Robert Liu verifies early speculation that the Philly network needs indoor bridges: A CPE (customer premises equipment) could be a T1 modem, a cable modem, or a DSL modem--or, in the case of many Wi-Fi mesh networks, a Wi-Fi to Ethernet bridge with a high-gain antenna. This has been the missing piece in much of the coverage of Wi-Fi mesh networks.
Critics have said that cards built into laptops or added to desktop machines couldn't receive signals from ubiquitous outdoor metropolitan networks. They're generally correct. But until this fact-finding pre-proposal meeting in Philadelphia that Liu attended at which potential vendors had a chance to ask questions for the first time it was unclear that a CPE was required. The RFP states on page 10:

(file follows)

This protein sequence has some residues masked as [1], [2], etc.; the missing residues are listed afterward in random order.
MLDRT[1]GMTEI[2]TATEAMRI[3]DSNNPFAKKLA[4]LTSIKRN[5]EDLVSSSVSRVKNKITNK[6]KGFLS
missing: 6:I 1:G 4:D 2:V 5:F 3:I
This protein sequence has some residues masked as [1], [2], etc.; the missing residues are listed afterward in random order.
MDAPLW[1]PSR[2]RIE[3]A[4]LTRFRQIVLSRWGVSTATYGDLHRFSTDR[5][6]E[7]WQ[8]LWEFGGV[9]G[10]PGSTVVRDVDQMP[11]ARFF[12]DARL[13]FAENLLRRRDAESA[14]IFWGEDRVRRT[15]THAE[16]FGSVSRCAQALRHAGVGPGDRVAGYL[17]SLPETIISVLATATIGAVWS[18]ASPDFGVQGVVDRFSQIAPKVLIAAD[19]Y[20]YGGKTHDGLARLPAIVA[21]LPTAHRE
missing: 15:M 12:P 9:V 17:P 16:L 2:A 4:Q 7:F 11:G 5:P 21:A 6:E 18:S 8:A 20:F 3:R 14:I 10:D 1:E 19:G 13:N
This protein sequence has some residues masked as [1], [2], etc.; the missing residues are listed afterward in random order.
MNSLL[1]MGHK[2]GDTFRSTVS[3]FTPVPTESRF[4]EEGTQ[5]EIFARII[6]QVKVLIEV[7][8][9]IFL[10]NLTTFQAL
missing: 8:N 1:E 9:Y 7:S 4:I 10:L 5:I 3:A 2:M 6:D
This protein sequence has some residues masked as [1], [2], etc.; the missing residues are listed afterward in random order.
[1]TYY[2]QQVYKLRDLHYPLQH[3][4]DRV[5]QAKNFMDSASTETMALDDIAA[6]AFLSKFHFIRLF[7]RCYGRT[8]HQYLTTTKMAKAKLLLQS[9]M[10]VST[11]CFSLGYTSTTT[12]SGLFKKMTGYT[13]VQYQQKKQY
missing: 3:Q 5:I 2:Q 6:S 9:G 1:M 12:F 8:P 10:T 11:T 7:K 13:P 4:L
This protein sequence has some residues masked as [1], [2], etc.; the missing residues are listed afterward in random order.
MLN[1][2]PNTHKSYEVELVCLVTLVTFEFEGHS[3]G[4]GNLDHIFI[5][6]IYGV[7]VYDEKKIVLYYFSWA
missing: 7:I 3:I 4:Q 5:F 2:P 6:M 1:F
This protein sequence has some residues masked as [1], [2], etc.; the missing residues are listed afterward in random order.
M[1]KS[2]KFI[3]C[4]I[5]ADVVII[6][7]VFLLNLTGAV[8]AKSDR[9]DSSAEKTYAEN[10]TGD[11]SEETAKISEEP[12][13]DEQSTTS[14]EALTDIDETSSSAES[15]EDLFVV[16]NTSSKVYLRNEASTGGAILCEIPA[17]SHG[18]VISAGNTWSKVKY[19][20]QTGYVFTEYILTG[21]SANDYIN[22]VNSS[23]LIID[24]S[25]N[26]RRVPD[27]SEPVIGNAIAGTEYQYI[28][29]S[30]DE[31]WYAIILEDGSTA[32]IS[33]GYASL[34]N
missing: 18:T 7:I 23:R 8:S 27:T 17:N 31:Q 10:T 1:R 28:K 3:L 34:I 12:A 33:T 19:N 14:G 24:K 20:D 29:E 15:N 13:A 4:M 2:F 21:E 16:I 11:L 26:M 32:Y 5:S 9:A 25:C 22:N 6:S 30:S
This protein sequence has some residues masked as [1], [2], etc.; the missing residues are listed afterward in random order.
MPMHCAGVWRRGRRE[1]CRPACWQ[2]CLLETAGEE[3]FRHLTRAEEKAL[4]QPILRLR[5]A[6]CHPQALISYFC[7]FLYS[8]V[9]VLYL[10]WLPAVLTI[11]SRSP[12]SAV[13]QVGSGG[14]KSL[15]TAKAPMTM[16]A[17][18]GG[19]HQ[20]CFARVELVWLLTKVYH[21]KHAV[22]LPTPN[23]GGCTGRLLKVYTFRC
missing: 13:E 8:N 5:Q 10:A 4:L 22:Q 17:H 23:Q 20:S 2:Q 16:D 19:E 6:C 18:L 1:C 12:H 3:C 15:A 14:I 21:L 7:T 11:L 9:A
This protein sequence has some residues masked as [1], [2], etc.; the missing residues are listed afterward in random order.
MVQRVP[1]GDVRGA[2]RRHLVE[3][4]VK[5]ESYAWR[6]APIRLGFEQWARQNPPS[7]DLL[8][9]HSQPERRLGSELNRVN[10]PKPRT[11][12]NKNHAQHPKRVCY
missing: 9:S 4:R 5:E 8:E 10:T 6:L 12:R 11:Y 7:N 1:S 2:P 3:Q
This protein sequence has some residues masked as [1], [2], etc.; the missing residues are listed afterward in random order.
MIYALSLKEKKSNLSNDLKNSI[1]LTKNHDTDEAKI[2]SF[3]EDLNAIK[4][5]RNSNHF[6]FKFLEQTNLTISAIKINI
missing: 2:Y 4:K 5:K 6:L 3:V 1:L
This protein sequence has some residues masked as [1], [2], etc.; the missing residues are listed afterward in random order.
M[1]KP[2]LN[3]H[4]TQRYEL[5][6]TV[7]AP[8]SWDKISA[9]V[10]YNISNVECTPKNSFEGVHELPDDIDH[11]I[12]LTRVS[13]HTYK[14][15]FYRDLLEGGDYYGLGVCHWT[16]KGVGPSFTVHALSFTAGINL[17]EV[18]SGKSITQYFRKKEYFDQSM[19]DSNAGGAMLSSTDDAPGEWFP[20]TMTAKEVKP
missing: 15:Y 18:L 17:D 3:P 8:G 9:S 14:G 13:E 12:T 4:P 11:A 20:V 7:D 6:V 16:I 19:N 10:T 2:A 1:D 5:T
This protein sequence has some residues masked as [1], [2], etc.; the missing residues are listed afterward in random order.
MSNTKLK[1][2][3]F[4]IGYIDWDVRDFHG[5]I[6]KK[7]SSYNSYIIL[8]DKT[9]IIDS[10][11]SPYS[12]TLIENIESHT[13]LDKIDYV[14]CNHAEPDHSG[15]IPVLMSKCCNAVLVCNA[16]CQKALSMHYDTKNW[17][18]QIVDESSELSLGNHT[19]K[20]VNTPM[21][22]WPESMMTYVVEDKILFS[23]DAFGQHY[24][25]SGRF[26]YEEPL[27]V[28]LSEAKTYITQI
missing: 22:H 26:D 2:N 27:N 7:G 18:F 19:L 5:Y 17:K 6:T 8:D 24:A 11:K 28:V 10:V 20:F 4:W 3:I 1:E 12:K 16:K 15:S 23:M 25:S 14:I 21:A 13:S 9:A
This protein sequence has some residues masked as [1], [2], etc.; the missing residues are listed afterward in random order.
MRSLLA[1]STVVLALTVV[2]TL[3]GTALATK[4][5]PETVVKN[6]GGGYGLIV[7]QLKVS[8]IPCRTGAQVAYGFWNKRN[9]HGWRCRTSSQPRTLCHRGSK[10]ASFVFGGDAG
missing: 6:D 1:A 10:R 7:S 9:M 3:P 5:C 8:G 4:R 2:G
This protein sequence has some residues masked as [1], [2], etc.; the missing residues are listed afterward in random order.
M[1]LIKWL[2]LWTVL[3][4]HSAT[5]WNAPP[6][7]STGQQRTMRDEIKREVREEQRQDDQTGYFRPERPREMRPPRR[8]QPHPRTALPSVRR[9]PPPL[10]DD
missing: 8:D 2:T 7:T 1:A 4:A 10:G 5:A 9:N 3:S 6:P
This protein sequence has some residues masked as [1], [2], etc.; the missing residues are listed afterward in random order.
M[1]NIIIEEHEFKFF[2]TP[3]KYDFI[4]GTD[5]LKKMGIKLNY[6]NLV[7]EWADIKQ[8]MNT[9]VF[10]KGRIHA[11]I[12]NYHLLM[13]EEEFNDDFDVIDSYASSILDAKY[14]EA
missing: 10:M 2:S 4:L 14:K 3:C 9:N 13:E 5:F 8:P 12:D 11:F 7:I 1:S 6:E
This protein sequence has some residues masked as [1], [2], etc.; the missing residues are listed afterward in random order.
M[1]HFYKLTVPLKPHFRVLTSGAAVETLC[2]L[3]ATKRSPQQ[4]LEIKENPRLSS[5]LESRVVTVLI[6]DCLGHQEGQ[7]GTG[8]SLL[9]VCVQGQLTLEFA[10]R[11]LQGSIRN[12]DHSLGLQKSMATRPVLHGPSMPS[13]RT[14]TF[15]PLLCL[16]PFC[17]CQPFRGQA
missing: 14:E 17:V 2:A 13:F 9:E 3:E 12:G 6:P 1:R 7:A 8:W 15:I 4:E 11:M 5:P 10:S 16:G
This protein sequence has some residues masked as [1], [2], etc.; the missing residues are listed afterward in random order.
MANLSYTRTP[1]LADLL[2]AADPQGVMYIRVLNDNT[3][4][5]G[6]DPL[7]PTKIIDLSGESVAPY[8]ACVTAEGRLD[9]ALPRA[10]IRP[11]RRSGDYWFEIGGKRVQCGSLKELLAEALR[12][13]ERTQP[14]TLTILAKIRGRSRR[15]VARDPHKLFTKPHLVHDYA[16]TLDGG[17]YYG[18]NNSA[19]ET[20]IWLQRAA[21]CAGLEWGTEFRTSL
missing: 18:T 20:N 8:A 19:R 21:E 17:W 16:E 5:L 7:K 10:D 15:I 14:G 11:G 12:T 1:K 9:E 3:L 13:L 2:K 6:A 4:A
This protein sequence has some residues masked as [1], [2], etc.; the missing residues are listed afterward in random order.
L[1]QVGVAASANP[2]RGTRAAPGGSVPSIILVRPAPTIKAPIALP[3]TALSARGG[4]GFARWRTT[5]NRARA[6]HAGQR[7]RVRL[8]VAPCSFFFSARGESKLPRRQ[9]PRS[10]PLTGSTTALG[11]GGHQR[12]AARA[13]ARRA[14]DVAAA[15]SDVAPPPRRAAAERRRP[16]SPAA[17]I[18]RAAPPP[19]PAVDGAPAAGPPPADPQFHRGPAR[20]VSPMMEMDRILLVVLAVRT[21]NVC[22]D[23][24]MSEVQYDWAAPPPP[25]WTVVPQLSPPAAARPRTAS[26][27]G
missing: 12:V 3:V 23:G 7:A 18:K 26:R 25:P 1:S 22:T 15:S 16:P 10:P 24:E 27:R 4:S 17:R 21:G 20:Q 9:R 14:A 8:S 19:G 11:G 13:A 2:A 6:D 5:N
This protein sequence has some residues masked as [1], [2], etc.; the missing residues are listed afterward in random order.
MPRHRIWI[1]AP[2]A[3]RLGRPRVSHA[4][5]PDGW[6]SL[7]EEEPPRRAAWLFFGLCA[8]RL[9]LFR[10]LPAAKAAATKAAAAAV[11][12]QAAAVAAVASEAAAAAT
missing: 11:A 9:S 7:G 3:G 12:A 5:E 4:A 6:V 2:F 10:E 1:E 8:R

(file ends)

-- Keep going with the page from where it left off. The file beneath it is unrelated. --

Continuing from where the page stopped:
Should additional customer premise equipment ("CPEs") be required or assumed in order to deliver this in-building coverage, Respondents are expected to state this in their Proposals and elaborate on this requirement and their assumptions.
Liu says this is now a given, not a "should."
I disagree on this adding substantial cost, however, as Liu writes: a Senao 200 mW 802.11b bridge retails for under $100; in quantity, it would be substantially less. Because the network builder will be a wholesaler, they can't recover the cost of this device from the consumer directly, but it appears they'll be responsible for CPE selection. This could be built into the price of the network, representing a couple dollars per month of the wholesale cost. Or they could offset the cost to ISPs who recover it from end-user fees or leases. The Senao is being used in some Tropos deployments right now as a CPE.
Liu reports as well that the information provided to vendors who want to bid is probably inadequate for true RF planning: building footprints date to 1996; no building heights were provided. Other topographical details about poles and other city facilities was available, however.